(CNN) – Four Seasons Hotels and Resorts in collaboration with Johns Hopkins Medicine International. Montage International team with the primary care provider One Medical for the international French hospitality organization Acre, the partner is the insurance company XAA, and it is Lisl with Hilton. And then there’s the new travel stamp from the World Travel and Tourism Council (WTC). Work on the list seems to be going on further.
Welcome to a hotel re-imagined after Covid-19. Three-Michelin-starred restaurants forget a private rooftop suite with butlers or five-star spas. With global properties ready to reopen months after the crisis closed due to the crisis, their marketing efforts are focused on making their guests feel safe and secure – luxurious as disinfectants.
Is a WTC stamp, a high-profile partnership, or a marketing campaign responding to new protections?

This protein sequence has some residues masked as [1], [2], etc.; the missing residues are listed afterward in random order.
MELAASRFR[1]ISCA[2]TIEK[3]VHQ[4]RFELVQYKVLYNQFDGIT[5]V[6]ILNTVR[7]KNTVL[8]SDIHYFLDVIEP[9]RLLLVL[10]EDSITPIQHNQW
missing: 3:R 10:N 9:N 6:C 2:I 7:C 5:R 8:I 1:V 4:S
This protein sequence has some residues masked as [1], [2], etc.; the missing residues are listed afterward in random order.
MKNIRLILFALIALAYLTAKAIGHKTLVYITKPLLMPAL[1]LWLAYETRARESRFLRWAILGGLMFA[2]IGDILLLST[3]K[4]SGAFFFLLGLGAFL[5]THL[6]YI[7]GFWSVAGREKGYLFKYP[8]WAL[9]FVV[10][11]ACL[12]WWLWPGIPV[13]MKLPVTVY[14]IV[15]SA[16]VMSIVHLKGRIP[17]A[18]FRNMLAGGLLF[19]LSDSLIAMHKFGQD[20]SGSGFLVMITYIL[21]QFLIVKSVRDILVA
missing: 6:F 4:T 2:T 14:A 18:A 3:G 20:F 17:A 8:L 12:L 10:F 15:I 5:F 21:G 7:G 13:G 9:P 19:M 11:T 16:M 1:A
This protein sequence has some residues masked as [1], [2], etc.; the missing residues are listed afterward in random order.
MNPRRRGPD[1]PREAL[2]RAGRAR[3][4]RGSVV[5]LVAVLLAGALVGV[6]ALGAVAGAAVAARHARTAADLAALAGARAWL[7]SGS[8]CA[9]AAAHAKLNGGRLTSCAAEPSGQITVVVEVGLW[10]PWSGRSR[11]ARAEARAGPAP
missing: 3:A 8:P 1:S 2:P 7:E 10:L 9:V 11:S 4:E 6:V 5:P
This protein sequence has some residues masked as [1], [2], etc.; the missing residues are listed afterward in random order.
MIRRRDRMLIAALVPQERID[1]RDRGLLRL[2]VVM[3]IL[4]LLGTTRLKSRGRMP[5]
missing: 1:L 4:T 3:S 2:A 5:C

According to some industry experts it could be.
Marketing protection as an opportunity
Renita McCarthy, a senior lecturer in Cornell University’s School of Hotel Administration, says it’s definitely a marketing ploy to visually describe a brand, whether it’s working with a well-known security agency or a new security system, so people can travel again. .
“Many of us, including us, were afraid to check into a hotel, but I must stay in a place that I know jumped into the game to get safe and clean,” he said. “Names like Johns Hopkins get that message as loud and clear as legitimacy from the WTC.”
Whatever the feedback, many of these programs can help hotels keep guests and staff in a safe environment.
Take, for example, the WTC stamp, a global certification that applies to hotels as well as travel-related companies such as restaurants and tour operators. Gloria Guevara, the group’s chief executive, said the safety standards were developed after consultations with more than 20 stakeholders, including hotel brands such as Hilton, luxury travel network Vertuoso and disease control and center centers.
“Businesses including hotels must apply to get the stamp and whenever we can, we will send an inspector to make sure the protocols are in place,” Guevara said.